Many writers have treated schizophrenia in terms of the most extreme contrast with any other form of human thinking and behavior. While it is an isolable phenomenon, so much emphasis on the differences from the normal—rather like the fearful physical segregation of psychotics — does not help in understanding the problems. In our approach we assume that schizophrenia involves general principles which are important in all communication and therefore many in-formative similarities can be found in "normal" communication situations.
We have -been particularly interested in various sorts of communication which involve both emotional significance and the necessity of discriminating between orders of message. Such situations include play, humor, ritual, poetry, and fiction. Play, especially among animals, we have studied at some length.84 It is a situation which strikingly illustrates the occurrence of metamessages whose correct discrimination is vital to the cooperation of the individuals involved; for ex-ample, false discrimination could easily lead to combat. Rather closely related to play is humor, a continuing subject of our - research. It involves sudden shifts in Logical Types as well as discrimination of those shifts. Ritual is a field in which unusually real or literal ascriptions of Logical Type are made and defended as vigorously as the schizophrenic defends the "reality" of his delusions. Poetry exemplifies the communicative power of metaphor—even very unusual metaphor—when labeled as such by various signs, as contrasted to the obscurity of unlabeled schizophrenic metaphor. The entire field of fictional communication, defined as the narration or depiction of a series of events with more or less of a label of actuality, is most relevant to the investigation of schizophrenia. We are not so much concerned with the content interpretation of fiction—although analysis of oral and destructive themes is illuminating to the student of schizophrenia—as with the formal problems involved in simultaneous existence of multiple levels of message in the fictional presentation of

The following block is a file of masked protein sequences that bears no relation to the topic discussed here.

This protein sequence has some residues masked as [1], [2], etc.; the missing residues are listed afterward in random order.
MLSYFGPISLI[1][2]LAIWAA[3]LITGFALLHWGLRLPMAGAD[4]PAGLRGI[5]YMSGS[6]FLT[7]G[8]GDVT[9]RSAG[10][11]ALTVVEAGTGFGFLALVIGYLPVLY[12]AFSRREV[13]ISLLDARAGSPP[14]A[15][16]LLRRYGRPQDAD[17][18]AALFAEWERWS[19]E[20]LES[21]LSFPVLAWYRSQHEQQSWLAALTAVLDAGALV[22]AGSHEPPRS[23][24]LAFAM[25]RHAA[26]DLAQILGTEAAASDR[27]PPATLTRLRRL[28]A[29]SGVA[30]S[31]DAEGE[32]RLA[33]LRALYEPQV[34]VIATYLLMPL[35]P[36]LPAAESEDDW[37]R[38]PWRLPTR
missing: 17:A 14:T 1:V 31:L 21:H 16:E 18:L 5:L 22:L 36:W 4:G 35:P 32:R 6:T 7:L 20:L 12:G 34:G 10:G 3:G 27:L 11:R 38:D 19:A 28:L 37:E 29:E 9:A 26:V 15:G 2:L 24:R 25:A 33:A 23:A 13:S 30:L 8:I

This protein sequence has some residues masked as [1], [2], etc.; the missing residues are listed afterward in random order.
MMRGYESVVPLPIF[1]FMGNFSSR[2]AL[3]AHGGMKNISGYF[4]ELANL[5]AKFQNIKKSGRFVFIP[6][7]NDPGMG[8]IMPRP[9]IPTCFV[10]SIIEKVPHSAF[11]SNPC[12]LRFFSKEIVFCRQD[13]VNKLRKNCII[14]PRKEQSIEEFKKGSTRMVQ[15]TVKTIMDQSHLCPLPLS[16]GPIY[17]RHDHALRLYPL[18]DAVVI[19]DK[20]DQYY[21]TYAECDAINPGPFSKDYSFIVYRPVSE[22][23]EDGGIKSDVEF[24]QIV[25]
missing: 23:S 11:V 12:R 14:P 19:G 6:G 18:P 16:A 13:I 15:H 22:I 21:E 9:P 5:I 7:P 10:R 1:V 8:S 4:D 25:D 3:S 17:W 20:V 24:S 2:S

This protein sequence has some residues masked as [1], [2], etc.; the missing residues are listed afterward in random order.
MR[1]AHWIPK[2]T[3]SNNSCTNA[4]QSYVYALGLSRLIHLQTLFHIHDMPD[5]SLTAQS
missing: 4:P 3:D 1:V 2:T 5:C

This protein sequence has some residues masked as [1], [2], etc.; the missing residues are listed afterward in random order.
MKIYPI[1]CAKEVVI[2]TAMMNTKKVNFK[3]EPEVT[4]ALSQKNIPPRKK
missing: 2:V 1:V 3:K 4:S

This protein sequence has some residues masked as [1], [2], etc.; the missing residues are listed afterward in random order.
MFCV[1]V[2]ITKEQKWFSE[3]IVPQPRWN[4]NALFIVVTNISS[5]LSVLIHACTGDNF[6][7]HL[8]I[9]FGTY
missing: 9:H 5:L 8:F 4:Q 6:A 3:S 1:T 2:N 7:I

83 D. D. Jackson, "An Episode of Sleepwalking," Journal of the American Psychoanalytic Association, 1954, 2: 503— 508; also Jackson, "Some Factors . . . ," Psycho-analytic Quarterly, 1954, 23: 566—581.
84 Bateson, " A Theory of Play ..." op. cit.
"reality." The drama is especially interesting in this respect, with both performers and spectators responding to messages about both the actual and the theatrical reality.